More than 60 per cent of people are less likely to donate to Oxfam as a result of the crisis over sexual misconduct at the charity, research for Third Sector has revealed.
A survey of 1,031 members of the public by Harris Interactive, commissioned by Third Sector, found that 73 per cent of people had heard about the scandal, in which several Oxfam employees were dismissed or resigned over allegations of sexual misconduct involving beneficiaries and Oxfam failed to alert the Charity Commission or the government to the nature of the allegations.
Forty-one per cent of respondents said they were much less likely to donate to Oxfam after the scandal, and 20 per cent said they were slightly less likely to donate.
But the scandal has had less of an impact on other charities, with 65 per cent saying it had not influenced their perception of other aid organisations and 67 per cent saying it would not change how likely they were to donate to them.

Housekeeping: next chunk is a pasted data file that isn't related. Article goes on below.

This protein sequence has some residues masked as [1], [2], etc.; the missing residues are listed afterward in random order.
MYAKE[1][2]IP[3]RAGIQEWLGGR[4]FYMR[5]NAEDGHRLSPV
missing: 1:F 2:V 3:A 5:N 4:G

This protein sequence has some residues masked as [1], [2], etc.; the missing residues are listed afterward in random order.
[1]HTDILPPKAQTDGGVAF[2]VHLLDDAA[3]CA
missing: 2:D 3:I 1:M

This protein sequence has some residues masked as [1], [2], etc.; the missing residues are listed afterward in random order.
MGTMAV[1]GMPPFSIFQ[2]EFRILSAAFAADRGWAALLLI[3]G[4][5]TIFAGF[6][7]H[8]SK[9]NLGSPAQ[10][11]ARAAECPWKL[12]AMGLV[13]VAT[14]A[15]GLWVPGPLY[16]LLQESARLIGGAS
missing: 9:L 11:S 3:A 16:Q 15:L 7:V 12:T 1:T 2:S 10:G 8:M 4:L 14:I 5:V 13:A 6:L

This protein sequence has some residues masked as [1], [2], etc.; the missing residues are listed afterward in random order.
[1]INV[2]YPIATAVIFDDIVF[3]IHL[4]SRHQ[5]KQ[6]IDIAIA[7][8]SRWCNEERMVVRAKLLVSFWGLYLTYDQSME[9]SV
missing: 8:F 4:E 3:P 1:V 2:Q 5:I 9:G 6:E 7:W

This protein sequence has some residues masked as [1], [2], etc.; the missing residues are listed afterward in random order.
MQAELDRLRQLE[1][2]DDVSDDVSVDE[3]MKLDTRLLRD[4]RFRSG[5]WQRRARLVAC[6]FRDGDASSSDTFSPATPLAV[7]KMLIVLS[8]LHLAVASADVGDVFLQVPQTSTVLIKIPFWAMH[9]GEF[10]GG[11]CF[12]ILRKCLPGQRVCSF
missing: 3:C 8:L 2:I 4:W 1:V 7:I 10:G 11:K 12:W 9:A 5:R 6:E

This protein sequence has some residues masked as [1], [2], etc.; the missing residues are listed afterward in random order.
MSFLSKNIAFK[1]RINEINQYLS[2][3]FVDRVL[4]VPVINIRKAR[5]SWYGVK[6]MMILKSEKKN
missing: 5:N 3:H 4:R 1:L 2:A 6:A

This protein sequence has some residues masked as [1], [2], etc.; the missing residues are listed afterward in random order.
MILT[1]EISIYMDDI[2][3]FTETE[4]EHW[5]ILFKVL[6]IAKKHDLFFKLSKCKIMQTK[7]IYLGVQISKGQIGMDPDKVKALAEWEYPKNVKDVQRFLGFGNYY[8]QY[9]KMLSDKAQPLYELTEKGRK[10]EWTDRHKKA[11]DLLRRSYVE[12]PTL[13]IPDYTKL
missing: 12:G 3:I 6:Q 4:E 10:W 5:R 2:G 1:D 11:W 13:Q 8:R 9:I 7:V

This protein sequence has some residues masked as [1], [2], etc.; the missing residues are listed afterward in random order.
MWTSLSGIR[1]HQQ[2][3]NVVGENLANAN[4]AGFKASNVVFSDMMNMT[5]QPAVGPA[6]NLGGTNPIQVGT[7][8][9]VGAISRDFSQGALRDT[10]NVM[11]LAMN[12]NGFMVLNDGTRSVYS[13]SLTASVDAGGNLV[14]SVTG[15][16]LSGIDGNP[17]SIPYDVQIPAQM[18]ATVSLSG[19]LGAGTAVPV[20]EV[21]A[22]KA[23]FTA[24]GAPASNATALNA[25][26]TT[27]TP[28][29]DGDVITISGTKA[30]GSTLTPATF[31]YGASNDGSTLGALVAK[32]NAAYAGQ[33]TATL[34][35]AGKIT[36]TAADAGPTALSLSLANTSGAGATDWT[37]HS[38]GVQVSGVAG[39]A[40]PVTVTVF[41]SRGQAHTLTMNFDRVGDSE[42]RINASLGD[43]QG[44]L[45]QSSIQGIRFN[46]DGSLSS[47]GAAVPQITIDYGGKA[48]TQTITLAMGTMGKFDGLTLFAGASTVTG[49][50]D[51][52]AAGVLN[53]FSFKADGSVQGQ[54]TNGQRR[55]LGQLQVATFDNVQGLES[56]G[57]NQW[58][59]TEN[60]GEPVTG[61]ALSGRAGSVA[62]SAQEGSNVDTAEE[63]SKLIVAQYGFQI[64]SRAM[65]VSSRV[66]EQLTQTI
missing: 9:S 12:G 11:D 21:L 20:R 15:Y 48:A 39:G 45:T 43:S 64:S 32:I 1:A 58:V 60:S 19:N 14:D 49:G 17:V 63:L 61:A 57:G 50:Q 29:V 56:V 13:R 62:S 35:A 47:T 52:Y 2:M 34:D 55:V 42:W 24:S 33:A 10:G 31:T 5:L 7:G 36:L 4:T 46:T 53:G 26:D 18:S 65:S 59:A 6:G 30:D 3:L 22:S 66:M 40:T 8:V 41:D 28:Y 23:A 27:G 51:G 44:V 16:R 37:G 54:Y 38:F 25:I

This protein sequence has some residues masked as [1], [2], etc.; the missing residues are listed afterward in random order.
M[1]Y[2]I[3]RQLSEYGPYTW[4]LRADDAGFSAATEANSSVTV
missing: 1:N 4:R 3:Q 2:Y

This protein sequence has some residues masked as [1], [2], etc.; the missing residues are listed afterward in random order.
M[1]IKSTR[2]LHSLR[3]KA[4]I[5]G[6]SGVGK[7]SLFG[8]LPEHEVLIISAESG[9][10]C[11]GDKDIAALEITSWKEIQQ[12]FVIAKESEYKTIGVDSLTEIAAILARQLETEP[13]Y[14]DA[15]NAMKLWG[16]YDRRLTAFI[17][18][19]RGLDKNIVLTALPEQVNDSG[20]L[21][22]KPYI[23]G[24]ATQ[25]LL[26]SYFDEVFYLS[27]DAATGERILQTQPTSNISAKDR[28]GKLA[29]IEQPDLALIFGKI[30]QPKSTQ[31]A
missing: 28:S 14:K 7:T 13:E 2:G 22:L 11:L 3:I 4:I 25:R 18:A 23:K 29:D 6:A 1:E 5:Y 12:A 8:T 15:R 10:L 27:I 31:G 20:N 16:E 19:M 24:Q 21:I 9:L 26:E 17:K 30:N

Sixty-one per cent of respondents said the scandal had not changed their perception of charities in general and 70 per cent said it would not affect their donations to them.
Twenty-nine per cent of respondents said they were less likely to donate to other aid organisations and a quarter of respondents said they were less likely to donate to charities in general.
Only 11 per cent of respondents, however, said they had a much more negative opinion of charities in general or of other aid and development charities.
Almost a quarter, 24 per cent, said they had a slightly more negative opinion of charities in general and 20 per cent said they had a slightly more negative opinion of other aid charities.
Q3: Has this news story made you more or less likely to donate to the following charities?